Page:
Dr. Powles on Design and Findings of the BISCAY Trial in Platinum-Refractory Urothelial Cancer

Thomas Powles, MD, MBBS, MRCP
Published: Wednesday, Oct 30, 2019



Thomas Powles, MD, MBBS, MRCP, professor, Genitourinary Oncology, lead for Solid Tumour Research, and director, Barts Cancer Institute, discusses the design and findings of the phase Ib BISCAY trial in advanced, platinum-refractory urothelial cancer.

In the BISCAY trial, investigators evaluated personalized combination therapy with durvalumab (Imfinzi) in patients with platinum-refractory urothelial cancer. Investigators used FoundationOne CDx analysis to identify patients with FGFR alterations, BRCA1/2, ATM, homologous recombination repair gene alterations, and TSC1/2 and RICTOR gene alterations.

Patients were then enrolled into one of the following cohorts according to their gene profile: durvalumab plus the FGFR inhibitor AZD4547 (FGFR alterations), durvalumab plus olaparib (Lynparza; BRCA1/2, ATM, and homologous recombination repair gene alterations and unselected patients), durvalumab plus the dual mTORC1/2 inhibitor vistusertib (TSC1/2 and RICTOR gene alterations), durvalumab monotherapy, or durvalumab plus danvatirsen (no gene alterations).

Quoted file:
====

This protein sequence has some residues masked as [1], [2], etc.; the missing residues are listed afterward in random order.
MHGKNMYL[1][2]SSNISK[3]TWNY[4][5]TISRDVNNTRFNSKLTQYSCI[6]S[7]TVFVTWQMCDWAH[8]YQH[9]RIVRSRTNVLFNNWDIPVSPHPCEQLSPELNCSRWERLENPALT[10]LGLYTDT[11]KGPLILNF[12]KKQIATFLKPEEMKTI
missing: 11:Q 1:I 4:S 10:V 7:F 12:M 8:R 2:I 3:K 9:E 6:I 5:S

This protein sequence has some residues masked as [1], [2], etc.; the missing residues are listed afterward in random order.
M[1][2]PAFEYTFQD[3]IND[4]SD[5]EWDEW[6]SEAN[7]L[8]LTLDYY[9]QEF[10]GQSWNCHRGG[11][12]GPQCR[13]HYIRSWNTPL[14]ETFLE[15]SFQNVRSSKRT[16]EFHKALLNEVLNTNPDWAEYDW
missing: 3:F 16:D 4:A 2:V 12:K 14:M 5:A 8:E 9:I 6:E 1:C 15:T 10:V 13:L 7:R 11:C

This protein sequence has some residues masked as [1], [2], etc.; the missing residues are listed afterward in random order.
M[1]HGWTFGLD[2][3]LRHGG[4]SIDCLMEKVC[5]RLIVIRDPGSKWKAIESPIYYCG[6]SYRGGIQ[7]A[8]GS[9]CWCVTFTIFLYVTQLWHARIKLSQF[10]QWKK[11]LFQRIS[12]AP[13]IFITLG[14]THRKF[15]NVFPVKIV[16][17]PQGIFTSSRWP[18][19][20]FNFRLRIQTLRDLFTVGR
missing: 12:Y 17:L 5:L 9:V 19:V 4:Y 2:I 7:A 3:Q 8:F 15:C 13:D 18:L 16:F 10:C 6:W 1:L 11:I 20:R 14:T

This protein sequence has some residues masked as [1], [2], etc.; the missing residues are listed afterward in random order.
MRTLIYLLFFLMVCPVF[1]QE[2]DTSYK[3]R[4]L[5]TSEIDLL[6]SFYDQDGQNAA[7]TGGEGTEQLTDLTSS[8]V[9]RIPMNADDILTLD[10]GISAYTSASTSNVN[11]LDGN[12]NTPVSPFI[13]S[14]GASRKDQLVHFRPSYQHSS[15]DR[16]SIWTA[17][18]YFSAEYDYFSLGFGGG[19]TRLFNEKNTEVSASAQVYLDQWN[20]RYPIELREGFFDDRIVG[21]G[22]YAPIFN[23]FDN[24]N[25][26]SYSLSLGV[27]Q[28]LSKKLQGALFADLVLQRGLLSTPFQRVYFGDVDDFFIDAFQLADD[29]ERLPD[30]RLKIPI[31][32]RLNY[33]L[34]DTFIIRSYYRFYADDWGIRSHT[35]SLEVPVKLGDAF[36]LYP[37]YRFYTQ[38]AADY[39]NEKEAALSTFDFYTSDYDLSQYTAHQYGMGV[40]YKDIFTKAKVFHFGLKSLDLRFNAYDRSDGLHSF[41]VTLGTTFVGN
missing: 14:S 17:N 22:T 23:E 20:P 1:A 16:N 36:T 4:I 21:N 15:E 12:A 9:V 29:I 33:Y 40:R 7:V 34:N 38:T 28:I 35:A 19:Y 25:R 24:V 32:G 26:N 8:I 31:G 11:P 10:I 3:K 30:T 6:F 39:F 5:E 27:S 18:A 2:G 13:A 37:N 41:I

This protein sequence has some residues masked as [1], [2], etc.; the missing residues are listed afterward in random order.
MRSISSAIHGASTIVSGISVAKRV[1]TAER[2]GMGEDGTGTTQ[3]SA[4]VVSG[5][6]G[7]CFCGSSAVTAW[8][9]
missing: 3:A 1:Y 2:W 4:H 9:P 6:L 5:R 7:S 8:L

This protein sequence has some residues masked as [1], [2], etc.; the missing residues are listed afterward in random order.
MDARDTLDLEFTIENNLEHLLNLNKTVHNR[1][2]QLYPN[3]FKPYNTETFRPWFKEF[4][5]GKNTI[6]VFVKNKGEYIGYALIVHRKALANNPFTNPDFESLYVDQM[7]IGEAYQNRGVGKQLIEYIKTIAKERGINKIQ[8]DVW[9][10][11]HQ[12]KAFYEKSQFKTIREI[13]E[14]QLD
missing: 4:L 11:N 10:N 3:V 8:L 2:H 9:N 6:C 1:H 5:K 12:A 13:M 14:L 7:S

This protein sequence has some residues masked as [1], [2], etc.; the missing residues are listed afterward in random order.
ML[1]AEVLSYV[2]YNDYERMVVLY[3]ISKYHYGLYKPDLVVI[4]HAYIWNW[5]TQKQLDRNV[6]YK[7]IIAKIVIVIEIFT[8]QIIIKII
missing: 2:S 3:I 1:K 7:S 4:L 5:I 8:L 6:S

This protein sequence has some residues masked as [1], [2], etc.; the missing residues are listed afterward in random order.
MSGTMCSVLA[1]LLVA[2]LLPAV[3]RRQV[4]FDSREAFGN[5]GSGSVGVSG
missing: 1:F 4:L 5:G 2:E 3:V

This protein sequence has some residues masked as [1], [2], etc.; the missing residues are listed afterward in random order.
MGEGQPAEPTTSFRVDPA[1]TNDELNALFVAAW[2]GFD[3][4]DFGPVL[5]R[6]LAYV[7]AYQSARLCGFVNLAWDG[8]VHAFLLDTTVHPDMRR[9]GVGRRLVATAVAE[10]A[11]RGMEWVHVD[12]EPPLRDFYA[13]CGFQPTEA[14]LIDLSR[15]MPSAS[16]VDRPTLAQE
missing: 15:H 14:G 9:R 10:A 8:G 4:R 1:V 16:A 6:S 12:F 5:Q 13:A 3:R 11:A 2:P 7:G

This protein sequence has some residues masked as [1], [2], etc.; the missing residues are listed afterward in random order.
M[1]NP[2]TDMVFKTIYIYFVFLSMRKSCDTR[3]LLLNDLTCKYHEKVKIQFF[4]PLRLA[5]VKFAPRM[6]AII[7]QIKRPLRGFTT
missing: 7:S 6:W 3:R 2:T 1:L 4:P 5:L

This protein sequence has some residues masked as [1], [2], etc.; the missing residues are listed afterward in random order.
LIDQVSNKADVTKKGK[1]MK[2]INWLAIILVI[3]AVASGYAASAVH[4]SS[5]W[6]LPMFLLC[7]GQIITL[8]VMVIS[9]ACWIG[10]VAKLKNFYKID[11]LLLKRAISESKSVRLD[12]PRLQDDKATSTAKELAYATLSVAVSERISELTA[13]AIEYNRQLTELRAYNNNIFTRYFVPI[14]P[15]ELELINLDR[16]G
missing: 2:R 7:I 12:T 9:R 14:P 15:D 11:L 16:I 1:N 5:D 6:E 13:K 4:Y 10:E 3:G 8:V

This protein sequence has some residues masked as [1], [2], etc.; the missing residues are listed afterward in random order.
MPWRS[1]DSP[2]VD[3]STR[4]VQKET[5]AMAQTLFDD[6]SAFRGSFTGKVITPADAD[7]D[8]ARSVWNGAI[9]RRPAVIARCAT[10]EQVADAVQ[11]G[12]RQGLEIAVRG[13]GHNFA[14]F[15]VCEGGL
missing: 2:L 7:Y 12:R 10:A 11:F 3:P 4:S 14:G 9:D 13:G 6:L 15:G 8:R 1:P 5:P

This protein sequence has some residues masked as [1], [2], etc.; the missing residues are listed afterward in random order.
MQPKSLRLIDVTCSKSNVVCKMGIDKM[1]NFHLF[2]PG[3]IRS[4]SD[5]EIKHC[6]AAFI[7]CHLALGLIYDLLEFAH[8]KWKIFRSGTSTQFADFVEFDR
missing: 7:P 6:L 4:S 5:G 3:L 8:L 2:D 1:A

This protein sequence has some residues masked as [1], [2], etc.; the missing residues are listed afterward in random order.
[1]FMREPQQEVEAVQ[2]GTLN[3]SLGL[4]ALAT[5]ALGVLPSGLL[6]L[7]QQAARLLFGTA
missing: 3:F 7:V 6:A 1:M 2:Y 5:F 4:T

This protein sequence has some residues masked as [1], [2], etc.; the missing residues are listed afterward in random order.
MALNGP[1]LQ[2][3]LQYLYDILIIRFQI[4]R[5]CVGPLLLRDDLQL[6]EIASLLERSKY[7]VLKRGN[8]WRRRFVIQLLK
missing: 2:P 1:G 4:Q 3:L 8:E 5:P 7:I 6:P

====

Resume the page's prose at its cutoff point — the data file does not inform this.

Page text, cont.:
The objective response rates (ORR) in these arms ranged from 27.6% to 35.7%. Although no one arm met the prespecified endpoint of a 50% ORR, Powles is hopeful that it sets a precedent for novel clinical trial designs.
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Thomas Powles, MD, MBBS, MRCP, professor, Genitourinary Oncology, lead for Solid Tumour Research, and director, Barts Cancer Institute, discusses the design and findings of the phase Ib BISCAY trial in advanced, platinum-refractory urothelial cancer.

In the BISCAY trial, investigators evaluated personalized combination therapy with durvalumab (Imfinzi) in patients with platinum-refractory urothelial cancer. Investigators used FoundationOne CDx analysis to identify patients with FGFR alterations, BRCA1/2, ATM, homologous recombination repair gene alterations, and TSC1/2 and RICTOR gene alterations.

Patients were then enrolled into one of the following cohorts according to their gene profile: durvalumab plus the FGFR inhibitor AZD4547 (FGFR alterations), durvalumab plus olaparib (Lynparza; BRCA1/2, ATM, and homologous recombination repair gene alterations and unselected patients), durvalumab plus the dual mTORC1/2 inhibitor vistusertib (TSC1/2 and RICTOR gene alterations), durvalumab monotherapy, or durvalumab plus danvatirsen (no gene alterations).

The objective response rates (ORR) in these arms ranged from 27.6% to 35.7%. Although no one arm met the prespecified endpoint of a 50% ORR, Powles is hopeful that it sets a precedent for novel clinical trial designs.

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